Natural hair isn’t a trend — it’s what’s growing out of our heads — but we still can’t help but swoon when a stylist is able to push our curls, coils, and kinks to new and unique heights. Celebrity hairstylist Nai’vasha Johnson does that with every red carpeted event or press tour that she’s on.
Just look at her roster: Yara Shahidi, Zendaya, Skai Jackson, and John Legend have all been lucky enough to grace her chair. Even though her Rolodex is the ultimate Who’s Who, Johnson is still humbled by the love, especially considering her beginnings as a realtor in Tennessee. “Every time I get an opportunity, it blows me away,” she tells Refinery29. “I’m constantly getting surprised daily.” And so are we: Johnson’s natural hairstyles constantly have us screenshotting and pinning, making us wonder what’s next. But before we muse about the future, read ahead to see how the budding star got her start.
“I was that girl in high school who did all of her friends’ hair. I went to cosmetology school directly after, and then took a break from it. In Memphis, where I’m from, doing hair isn’t that glamorous. They don’t treat hair as an art form; they treat it as a trade. So I put it on the shelf for a long time and did banking and real estate. Once the market crashed, I reinserted myself and picked up hair from there.
“At that time, we were living in Atlanta because my husband is in the military. That was the first time that I had an opportunity to see the beauty industry being treated as something for celebrities, as opposed to being just a neighborhood beautician. In Atlanta, you were a hairstylist or a hairdresser. You hung out with celebrities, and you had features and editorials. That intrigued me.”
“In 2013, I did a reality TV show called Big Rich Atlanta. That was the first time I really had an opportunity to be on the other side of the camera and be behind the scenes in that capacity. I remember being most surprised about the pay, to be honest. I didn’t realize that you could make that type of money being a hairdresser. I only knew about the $25 haircut. In the professional industry, the sky is the limit. My perspective of the beauty industry changed, and once that happened, I didn’t stop.
“I never assisted, either. I was always so afraid that no one would really help me, because it was so competitive. So I studied on my own. I practiced on my own. I did everything on my own because I didn’t trust that anyone would say ‘hey, Nai’vasha, let me put you under my wing and take you in.’ No one ever did that for me, so I did it all for myself.”
Her Big Break
“My first big name was a reality star, Ariane Davis of Love & Hip Hop: Atlanta. I had an opportunity to go with her to her first New York Fashion Week runway show, where she walked for my really good friend Avnah. Everything started happening after that. I surrounded myself with industry people, like designers and fashion stylists. I started contacting photographers and other makeup artists and other wardrobe stylists, and then I started shooting. Once I started shooting all of the time and doing editorials, people started reaching out to me and taking notice of my work.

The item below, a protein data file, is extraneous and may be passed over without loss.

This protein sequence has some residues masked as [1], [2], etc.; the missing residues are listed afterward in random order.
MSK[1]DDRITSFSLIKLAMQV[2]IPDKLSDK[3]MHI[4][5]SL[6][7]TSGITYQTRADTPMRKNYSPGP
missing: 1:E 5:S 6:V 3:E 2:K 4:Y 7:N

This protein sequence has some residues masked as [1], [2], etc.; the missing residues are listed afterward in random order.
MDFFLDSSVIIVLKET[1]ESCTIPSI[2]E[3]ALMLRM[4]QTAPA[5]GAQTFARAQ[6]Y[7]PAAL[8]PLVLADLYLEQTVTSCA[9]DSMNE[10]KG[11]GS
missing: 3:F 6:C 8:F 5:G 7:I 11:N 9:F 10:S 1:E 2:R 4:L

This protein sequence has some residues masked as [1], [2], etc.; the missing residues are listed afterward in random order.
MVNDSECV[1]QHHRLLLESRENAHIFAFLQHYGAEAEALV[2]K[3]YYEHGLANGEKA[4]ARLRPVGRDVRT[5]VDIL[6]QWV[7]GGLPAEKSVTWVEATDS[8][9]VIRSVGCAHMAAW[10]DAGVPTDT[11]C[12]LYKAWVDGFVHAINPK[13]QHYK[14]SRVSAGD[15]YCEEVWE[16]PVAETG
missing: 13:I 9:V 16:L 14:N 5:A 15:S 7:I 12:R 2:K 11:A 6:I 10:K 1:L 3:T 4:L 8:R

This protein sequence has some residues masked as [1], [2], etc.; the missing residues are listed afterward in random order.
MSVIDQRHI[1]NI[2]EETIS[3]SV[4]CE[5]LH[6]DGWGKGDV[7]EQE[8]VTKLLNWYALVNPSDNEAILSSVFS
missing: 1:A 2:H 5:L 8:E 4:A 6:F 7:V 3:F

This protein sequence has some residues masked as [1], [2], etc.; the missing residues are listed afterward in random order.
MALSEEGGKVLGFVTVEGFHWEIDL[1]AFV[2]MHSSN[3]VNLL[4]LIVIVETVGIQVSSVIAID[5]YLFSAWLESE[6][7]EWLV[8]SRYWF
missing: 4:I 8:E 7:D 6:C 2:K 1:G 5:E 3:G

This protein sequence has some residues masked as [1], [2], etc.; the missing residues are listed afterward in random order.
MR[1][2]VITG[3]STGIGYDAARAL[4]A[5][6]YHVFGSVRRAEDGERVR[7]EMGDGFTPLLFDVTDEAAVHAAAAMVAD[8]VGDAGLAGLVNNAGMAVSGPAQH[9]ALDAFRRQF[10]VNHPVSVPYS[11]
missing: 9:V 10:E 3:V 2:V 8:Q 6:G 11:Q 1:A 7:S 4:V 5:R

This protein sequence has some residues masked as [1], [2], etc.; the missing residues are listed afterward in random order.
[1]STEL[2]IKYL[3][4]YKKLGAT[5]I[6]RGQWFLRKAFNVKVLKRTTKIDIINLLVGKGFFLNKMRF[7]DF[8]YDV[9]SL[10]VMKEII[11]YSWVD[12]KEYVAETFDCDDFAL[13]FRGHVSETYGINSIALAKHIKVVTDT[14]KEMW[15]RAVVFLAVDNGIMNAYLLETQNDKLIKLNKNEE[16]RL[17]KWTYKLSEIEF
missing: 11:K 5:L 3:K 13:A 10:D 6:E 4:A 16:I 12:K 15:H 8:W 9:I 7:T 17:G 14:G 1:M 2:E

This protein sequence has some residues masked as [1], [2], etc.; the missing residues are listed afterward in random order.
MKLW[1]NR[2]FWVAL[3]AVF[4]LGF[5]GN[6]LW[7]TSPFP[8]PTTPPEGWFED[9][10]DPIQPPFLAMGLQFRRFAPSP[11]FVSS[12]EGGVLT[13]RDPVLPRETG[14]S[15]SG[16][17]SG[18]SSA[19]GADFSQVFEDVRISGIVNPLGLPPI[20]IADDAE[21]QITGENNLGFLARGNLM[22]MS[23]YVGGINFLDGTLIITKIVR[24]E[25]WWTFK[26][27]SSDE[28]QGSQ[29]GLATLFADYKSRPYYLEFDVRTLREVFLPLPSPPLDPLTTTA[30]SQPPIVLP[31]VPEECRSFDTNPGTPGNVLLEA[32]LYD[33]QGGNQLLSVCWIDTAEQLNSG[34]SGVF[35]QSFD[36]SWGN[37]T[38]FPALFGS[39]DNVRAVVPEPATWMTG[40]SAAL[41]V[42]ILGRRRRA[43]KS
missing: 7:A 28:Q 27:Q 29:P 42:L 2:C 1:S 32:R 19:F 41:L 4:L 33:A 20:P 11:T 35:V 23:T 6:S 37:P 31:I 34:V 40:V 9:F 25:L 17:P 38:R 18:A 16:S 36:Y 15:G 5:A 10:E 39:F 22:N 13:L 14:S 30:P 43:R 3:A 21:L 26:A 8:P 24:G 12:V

“Another moment was Zendaya’s pixie at the 2015 Grammys. It was the first time she was seen with a big haircut. Her stylist, Law Roach, had it in mind, to create a moment for everyone to think on and talk about. We wanted to show that Zendaya grew up and was coming into her own.
“Yara had that moment, too, at the 2017 Emmys. Her hair wasn’t as big and curly at that moment. She wasn’t in kitten heels. She had this ultra-chic wet look that was off her face, with a beautiful custom Prada gown and gorgeous makeup. America’s darling had grown up.”
Shaking Up The Status Quo
“I went to a beauty school where we didn’t train on textured, Black, or curly hair. All of the training we did was on white hair or Asian hair. It wasn’t until the latter part of my Atlanta experience that I got into natural hair. Even then, I was still pressing it out and making it smooth. Now, I take those beautiful images I love so much — like maybe a Sassoon haircut or an Aveda updo — and turn that into a textured look. I’ll put a really clean bob on the kinkiest, curliest hair I can find, or the waviest girl that I can find.
“One of my favorite looks is Uzo Aduba for the Emmys, because that was such a risk. And to see Viola Davis celebrate her big, kinky, textured hair on the carpet for the Globes was so good, and I was so happy about that. Before the Emmys, no one was doing that. I can’t remember another moment where someone rocked thick, kinky hair on the red carpet. To see women of color rock the red carpet with all of this texture, it’s an awesome day. It’s a beautiful day in beauty.”
“I’m based in New York, but travel roundtrip a minimum of four times a month. I frequent Los Angeles the most. Life is still so different for me. Now, I don’t have to be quite as in your face and sociable with my clients. I don’t have to see as many people. When you’re doing about nine or 10 people per day, that’s a whole lot of socializing, a lot of personalities, and a lot of being on your feet. If I’m with someone like Yara for the day, I’m primarily only with her just for the day and not for the week.
“Because I’m spending so much social time with my clients, it feels like we’re hanging out with as sisters or cousins. We’re laughing, flipping through books, figuring out our styles. It’s relaxed, and totally different — like night and day”